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Mutant analysis, protein–protein interactions and subcellular localization of the Arabidopsis Bsister (ABS) protein

Abstract

Recently, close relatives of class B floral homeotic genes, termed Bsister genes, have been identified in both angiosperms and gymnosperms. In contrast to the B genes themselves, Bsister genes are exclusively expressed in female reproductive organs, especially in the envelopes or integuments surrounding the ovules. This suggests an important ancient function in ovule or seed development for Bsister genes, which has been conserved for about 300 million years. However, investigation of the first loss-of-function mutant for a Bsister gene (ABS/TT16 from Arabidopsis) revealed only a weak phenotype affecting endothelium formation. Here, we present an analysis of two additional mutant alleles, which corroborates this weak phenotype. Transgenic plants that ectopically express ABS show changes in the growth and identity of floral organs, suggesting that ABS can interact with floral homeotic proteins. Yeast-two-hybrid and three-hybrid analyses indicated that ABS can form dimers with SEPALLATA (SEP) floral homeotic proteins and multimeric complexes that also include the AGAMOUS-like proteins SEEDSTICK (STK) or SHATTERPROOF1/2 (SHP1, SHP2). These data suggest that the formation of multimeric transcription factor complexes might be a general phenomenon among MIKC-type MADS-domain proteins in angiosperms. Heterodimerization of ABS with SEP3 was confirmed by gel retardation assays. Fusion proteins tagged with CFP (Cyan Fluorescent Protein) and YFP (Yellow Fluorescent Protein) in Arabidopsis protoplasts showed that ABS is localized in the nucleus. Phylogenetic analysis revealed the presence of a structurally deviant, but closely related, paralogue of ABS in the Arabidopsis genome. Thus the evolutionary developmental genetics of Bsister genes can probably only be understood as part of a complex and redundant gene network that may govern ovule formation in a conserved manner, which has yet to be fully explored.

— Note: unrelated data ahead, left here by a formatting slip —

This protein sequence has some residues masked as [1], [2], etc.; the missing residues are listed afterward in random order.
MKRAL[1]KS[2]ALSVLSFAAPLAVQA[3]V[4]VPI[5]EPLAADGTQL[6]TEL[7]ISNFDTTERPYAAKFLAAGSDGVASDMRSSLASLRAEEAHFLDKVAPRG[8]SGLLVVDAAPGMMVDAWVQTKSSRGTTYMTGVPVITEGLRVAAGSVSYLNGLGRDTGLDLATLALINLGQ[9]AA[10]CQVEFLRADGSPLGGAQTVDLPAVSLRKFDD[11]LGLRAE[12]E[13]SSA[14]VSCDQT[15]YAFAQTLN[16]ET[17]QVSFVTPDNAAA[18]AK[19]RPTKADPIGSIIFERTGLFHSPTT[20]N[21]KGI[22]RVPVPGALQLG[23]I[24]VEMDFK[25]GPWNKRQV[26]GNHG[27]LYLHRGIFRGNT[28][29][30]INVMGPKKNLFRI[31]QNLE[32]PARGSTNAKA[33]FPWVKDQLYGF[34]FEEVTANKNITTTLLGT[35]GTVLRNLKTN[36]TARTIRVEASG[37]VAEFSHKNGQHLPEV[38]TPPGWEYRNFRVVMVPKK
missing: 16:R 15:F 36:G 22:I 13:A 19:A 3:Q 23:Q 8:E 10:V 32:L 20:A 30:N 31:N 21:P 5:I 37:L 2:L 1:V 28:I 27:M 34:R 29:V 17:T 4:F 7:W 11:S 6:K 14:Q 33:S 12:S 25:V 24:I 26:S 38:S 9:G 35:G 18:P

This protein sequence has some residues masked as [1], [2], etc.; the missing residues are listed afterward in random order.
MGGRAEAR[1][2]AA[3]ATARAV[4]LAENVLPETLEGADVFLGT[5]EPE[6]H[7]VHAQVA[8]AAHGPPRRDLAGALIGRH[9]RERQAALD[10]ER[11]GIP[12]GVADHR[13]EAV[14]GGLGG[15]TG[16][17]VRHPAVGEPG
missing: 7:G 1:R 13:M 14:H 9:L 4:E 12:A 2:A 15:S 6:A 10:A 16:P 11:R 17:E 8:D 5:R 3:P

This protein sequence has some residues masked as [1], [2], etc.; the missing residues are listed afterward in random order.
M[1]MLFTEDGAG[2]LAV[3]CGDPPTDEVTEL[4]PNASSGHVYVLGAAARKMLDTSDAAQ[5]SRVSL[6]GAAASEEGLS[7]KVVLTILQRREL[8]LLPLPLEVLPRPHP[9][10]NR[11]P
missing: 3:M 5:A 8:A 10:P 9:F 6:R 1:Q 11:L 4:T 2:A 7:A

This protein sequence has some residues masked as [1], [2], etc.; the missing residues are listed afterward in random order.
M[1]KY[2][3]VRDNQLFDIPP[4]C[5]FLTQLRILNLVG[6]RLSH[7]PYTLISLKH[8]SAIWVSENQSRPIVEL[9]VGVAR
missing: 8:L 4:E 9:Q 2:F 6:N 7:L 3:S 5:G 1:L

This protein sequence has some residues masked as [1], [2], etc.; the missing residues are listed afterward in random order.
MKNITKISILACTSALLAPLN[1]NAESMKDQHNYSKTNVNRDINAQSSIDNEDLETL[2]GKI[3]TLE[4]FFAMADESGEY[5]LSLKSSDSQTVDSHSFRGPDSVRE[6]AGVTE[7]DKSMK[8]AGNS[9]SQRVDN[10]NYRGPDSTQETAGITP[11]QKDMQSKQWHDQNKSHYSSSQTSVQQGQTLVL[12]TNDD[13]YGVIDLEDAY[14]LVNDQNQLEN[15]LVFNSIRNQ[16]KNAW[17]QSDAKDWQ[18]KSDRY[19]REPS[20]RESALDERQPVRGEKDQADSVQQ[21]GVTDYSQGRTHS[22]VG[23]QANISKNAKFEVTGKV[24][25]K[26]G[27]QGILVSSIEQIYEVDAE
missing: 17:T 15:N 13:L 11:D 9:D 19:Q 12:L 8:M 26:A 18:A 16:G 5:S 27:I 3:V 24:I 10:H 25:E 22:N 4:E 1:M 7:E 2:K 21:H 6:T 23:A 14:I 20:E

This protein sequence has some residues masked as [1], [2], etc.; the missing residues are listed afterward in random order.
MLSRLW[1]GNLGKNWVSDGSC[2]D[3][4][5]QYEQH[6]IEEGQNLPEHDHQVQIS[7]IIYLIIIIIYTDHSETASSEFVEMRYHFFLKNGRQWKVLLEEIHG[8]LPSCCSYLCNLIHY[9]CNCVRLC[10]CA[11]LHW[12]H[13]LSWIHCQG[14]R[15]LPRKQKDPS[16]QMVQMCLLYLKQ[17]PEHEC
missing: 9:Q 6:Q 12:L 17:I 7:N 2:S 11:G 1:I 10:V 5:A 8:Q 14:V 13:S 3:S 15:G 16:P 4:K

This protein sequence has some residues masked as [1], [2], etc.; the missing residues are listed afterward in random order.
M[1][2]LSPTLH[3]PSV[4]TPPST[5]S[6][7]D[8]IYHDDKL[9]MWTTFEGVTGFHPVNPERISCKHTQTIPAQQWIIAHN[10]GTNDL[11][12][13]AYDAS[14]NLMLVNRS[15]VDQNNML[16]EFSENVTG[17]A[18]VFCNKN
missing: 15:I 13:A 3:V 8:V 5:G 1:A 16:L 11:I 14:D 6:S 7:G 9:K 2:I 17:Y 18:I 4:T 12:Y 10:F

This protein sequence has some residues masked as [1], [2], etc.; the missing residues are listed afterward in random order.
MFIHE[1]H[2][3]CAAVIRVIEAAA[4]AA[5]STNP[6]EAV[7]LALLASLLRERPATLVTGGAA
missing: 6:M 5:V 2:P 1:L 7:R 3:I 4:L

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Acknowledgements

We thank Simona Masiero (MPIZ, Cologne) for valuable advice on the yeast-n-hybrid studies, Hans Sommer (MPIZ, Cologne) and Simona Masiero for providing the yeast-two-hybrid library and pTFT1 constructs, Ulrike Hartmann (MPIZ, Cologne) for providing yeast-two-hybrid plasmids encoding SEP proteins, and Richard Immink (PRI, Wageningen, Netherland) for providing plasmid pGD120. We are also indebted to Pia Nutt for producing the 35S::ABS-MIK transgenic plants and for general practical support, and to Rainer Melzer for useful discussions and general support. Many thanks to Britta Grosardt (MPIZ, Cologne) for technical assistance, and to the members of the ZIGIA group for the filter screen of the En1 population. We are grateful to Kay Schneitz (TU, Munich) for advice on the microscopic study of ovule structure, and to Annegret Tewes, Michael Melzer, Bernhard Claus (IPK, Gatersleben) and Annette Becker for help with the nuclear localization studies. Thanks to members of the An lab (POSTECH, Korea) for sharing sequence information

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Correspondence to Günter Theissen.

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Communicated by G. Jürgens

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Kaufmann, K., Anfang, N., Saedler, H. et al. Mutant analysis, protein–protein interactions and subcellular localization of the Arabidopsis Bsister (ABS) protein. Mol Genet Genomics 274, 103–118 (2005). https://doi.org/10.1007/s00438-005-0010-y

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Keywords

  • MADS-box proteins
  • Seed development
  • Bsister
  • ABS
  • TT16